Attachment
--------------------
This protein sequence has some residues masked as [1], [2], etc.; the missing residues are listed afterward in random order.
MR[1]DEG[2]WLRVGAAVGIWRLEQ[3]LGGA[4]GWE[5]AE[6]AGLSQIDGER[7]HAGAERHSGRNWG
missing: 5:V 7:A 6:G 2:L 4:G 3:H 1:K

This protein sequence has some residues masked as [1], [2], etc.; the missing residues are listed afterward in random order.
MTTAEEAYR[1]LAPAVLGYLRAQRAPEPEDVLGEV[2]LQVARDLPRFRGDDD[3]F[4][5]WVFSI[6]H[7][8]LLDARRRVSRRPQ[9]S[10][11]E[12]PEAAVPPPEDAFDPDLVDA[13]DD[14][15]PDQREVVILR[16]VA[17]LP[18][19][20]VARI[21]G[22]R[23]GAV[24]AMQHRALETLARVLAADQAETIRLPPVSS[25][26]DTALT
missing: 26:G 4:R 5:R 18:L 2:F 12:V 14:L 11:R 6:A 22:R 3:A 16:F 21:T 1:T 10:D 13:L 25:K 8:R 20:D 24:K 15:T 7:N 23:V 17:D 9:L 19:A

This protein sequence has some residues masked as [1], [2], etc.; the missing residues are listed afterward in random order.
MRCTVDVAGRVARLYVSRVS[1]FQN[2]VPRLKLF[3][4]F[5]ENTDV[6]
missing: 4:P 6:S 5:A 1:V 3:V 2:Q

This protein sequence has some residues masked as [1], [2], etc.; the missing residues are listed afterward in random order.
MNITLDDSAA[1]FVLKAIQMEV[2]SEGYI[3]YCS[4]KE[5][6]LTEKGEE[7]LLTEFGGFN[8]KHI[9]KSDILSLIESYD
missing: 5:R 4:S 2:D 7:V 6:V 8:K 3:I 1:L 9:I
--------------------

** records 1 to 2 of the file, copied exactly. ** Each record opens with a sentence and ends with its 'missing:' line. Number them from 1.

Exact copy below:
This protein sequence has some residues masked as [1], [2], etc.; the missing residues are listed afterward in random order.
MR[1]DEG[2]WLRVGAAVGIWRLEQ[3]LGGA[4]GWE[5]AE[6]AGLSQIDGER[7]HAGAERHSGRNWG
missing: 5:V 7:A 6:G 2:L 4:G 3:H 1:K

This protein sequence has some residues masked as [1], [2], etc.; the missing residues are listed afterward in random order.
MTTAEEAYR[1]LAPAVLGYLRAQRAPEPEDVLGEV[2]LQVARDLPRFRGDDD[3]F[4][5]WVFSI[6]H[7][8]LLDARRRVSRRPQ[9]S[10][11]E[12]PEAAVPPPEDAFDPDLVDA[13]DD[14][15]PDQREVVILR[16]VA[17]LP[18][19][20]VARI[21]G[22]R[23]GAV[24]AMQHRALETLARVLAADQAETIRLPPVSS[25][26]DTALT
missing: 26:G 4:R 5:R 18:L 2:F 12:V 14:L 11:R 6:A 22:R 3:A 16:F 21:T 1:T 10:D 13:L 25:K 8:R 20:D 24:K 15:T 7:N 23:V 17:D 9:L 19:A